While price inflation may not yet be seen as clear and present danger, deep reliance on the FED in financing of US deficits fertilizes the already sown seeds of hyperinflation.

As Professor Peter Bemholz in his book Monetary Regimes and Inflation stated[13]
there has never occurred a hyperinflation in history which was not caused by a huge budget deficit of the state.
And that the inflationary impact from the transmission of the Fed’s buying of government bonds as explained by former and now mutual fund owner Professor John Hussman[14], (italics original)
It's tempting to think that somehow printing money means an increase in spending power, while issuing bonds means that the government is taking something in return for what it spends, but it's important to focus on the general equilibrium. In both cases, regardless of whether government finances its spending by printing money or issuing bonds, the end result is that the government has appropriated some amount of goods and services, and has issued a piece of paper – a government liability – in return, which has to be held by somebody. Moreover, both of those pieces of paper – currency and Treasury securities – compete in the portfolios of individuals as stores of value and means of payment. The values of currency and government securities are not set independently of each other, but in tight competition...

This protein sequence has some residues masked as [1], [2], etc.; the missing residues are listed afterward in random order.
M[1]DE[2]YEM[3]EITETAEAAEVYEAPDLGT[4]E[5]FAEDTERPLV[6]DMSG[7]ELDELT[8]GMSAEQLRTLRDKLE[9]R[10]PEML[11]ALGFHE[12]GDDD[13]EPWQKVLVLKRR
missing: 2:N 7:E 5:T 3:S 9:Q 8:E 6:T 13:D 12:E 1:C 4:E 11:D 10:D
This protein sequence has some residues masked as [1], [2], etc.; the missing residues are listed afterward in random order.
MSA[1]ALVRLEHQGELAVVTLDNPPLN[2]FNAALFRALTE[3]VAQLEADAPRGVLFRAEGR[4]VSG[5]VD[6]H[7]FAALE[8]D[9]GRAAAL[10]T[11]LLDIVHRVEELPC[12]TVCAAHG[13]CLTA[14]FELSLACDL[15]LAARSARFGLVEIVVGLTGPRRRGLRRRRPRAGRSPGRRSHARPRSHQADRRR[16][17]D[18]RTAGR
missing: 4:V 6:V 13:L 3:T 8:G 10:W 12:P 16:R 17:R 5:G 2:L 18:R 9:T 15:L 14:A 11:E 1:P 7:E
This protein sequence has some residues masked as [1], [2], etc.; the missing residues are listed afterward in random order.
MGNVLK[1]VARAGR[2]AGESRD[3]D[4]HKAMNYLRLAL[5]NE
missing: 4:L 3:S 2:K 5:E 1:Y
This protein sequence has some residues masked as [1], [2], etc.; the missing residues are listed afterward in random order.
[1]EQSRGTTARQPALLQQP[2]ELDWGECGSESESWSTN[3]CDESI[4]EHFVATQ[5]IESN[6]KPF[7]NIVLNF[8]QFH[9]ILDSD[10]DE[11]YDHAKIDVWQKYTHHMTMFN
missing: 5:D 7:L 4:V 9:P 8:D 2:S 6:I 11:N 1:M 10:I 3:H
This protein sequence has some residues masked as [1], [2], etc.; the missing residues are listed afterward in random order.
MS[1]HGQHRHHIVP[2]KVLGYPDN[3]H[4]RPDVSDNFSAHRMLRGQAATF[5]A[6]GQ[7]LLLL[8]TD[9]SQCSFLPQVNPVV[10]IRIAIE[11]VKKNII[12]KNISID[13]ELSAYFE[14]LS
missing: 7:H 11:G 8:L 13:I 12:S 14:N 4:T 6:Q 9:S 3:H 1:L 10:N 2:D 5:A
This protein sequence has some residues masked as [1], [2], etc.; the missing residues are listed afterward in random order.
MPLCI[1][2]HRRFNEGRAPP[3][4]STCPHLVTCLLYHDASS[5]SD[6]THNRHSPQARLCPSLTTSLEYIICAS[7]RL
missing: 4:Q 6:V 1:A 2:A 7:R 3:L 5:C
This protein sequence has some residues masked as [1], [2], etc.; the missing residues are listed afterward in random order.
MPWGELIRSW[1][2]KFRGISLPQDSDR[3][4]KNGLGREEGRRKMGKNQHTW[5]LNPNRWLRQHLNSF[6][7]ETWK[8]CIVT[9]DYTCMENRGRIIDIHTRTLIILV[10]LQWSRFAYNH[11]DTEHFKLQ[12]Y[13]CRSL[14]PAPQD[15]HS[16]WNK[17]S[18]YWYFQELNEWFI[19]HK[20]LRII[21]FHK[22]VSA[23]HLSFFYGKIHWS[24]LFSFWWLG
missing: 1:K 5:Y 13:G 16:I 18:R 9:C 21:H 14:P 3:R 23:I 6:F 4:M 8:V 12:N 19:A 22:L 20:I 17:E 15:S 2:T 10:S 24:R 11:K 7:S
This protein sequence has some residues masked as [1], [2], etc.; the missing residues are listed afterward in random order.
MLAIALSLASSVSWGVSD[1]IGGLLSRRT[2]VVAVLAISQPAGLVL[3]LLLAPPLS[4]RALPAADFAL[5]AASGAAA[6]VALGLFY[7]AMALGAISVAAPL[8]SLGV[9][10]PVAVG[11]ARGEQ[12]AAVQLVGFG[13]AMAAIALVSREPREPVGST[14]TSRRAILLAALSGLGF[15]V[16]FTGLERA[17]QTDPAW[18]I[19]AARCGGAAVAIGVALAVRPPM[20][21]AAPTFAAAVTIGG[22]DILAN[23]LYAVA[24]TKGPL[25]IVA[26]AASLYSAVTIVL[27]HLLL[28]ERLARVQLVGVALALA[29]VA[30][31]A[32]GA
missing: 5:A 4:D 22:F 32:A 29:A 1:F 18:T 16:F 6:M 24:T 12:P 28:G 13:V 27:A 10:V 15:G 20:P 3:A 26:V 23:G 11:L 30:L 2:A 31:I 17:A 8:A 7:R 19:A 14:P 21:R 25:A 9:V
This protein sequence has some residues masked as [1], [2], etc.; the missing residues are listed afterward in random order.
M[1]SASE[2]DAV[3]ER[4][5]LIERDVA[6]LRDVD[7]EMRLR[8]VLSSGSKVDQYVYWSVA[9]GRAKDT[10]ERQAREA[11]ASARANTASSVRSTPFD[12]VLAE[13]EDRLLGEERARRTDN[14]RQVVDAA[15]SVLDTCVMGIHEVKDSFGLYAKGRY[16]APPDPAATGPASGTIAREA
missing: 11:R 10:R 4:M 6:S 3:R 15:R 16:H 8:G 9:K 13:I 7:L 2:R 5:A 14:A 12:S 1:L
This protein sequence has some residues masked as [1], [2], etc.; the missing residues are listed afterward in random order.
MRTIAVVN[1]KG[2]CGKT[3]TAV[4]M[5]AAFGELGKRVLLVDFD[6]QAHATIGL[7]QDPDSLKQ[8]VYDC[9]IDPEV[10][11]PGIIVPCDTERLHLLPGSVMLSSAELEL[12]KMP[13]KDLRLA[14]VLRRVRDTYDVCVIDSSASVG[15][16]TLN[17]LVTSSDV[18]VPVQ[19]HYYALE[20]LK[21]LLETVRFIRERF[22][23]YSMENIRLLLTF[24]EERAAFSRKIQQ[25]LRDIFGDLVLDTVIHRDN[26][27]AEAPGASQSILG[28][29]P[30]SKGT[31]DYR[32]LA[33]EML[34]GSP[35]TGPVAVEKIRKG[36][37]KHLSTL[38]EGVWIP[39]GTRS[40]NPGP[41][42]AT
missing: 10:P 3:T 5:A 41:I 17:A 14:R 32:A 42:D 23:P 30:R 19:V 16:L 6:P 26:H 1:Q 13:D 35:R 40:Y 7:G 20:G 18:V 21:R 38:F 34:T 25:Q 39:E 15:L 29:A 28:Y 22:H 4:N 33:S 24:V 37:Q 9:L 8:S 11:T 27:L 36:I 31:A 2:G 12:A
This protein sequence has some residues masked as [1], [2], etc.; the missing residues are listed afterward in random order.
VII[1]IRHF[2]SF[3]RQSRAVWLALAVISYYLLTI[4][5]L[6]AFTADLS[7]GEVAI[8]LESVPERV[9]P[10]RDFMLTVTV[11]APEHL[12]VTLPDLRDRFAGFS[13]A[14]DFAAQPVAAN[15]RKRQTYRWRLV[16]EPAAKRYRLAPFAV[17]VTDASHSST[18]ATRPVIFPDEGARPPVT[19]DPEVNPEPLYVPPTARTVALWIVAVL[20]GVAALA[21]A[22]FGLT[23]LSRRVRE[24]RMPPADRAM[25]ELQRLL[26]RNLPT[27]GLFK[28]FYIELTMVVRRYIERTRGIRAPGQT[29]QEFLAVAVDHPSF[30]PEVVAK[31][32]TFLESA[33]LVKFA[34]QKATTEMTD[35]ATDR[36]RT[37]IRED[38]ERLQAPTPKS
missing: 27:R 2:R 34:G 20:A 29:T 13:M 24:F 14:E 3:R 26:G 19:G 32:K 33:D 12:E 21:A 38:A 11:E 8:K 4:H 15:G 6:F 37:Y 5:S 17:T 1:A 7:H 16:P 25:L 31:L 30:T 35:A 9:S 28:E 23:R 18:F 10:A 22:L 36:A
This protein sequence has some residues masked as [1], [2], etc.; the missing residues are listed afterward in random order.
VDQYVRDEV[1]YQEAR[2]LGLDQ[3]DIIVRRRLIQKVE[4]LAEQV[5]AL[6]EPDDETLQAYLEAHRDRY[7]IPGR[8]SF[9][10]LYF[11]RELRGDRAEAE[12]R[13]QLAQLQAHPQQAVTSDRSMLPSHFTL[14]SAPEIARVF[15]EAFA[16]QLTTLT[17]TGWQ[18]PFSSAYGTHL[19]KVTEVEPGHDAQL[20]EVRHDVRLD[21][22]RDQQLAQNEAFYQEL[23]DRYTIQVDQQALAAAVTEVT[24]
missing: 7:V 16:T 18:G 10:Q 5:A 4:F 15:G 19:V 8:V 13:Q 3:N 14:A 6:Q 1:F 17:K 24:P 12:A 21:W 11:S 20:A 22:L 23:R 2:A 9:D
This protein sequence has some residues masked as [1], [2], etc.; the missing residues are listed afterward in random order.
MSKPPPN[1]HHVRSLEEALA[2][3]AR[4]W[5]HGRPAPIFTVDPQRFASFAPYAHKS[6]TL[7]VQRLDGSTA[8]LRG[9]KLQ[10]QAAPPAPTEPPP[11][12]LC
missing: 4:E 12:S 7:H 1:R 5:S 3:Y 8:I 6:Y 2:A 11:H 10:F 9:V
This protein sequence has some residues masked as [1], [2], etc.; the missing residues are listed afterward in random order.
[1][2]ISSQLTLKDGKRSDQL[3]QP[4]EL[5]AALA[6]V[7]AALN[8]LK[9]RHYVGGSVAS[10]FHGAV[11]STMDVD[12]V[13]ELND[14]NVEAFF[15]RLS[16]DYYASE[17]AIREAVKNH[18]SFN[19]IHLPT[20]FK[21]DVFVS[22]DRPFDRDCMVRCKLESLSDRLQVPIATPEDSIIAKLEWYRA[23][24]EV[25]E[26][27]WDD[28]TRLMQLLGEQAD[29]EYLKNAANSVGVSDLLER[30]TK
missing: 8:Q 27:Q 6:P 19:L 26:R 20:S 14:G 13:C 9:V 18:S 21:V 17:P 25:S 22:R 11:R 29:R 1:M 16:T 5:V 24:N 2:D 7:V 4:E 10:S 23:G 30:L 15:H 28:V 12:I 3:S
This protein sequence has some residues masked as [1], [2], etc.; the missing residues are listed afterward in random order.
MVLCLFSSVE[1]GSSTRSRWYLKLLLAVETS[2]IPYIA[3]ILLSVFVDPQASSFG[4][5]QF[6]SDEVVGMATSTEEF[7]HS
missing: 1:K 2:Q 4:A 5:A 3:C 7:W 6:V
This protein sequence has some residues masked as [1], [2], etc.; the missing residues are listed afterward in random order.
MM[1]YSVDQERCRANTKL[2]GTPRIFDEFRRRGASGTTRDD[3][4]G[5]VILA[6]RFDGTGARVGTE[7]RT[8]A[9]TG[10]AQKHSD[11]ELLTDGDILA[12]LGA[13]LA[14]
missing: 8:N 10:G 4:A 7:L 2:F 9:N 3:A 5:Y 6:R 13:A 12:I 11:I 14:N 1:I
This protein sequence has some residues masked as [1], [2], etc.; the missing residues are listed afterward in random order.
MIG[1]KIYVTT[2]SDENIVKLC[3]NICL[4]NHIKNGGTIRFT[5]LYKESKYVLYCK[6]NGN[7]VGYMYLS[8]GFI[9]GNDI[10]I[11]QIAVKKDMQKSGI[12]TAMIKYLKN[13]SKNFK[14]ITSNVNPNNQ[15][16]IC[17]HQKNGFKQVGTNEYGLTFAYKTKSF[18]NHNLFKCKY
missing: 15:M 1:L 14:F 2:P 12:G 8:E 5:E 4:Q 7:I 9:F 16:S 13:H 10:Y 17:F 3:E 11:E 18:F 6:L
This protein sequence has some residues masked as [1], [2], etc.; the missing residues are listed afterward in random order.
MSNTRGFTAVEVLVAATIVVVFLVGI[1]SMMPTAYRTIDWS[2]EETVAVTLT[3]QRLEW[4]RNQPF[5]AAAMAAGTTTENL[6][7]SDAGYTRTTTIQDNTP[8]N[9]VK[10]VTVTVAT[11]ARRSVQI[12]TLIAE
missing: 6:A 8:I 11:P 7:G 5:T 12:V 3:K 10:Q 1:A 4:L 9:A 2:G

To the extent that real goods and services are being appropriated by government in return for an increasing supply of paper receipts, whatever the form, aggressive government spending results in a relative scarcity of goods and services outside of government control, and a relative abundance of government liabilities. The marginal utility of goods and services tends to rise, the marginal utility of government liabilities of all types tends to fall, and you get inflation.

This is important, because it means that the primary determinant of inflation is not monetary policy but fiscal policy.
And the trillions of dollars of banks reserves held at the FED may aggravate rather than cause the expanded risks of price inflation.

Even Dallas Fed President Richard Fisher has stated concerns over what he analogizes as “Hotel California” type of monetary policy[15]. By invoking the pop rock song popularized by The Eagles, Mr. Fisher said that the Fed’s “engorged balance sheet” may extrapolate to the FED as being able to "check out anytime you like, but never leave." In other words, the Fed seems TRAPPED from its own making.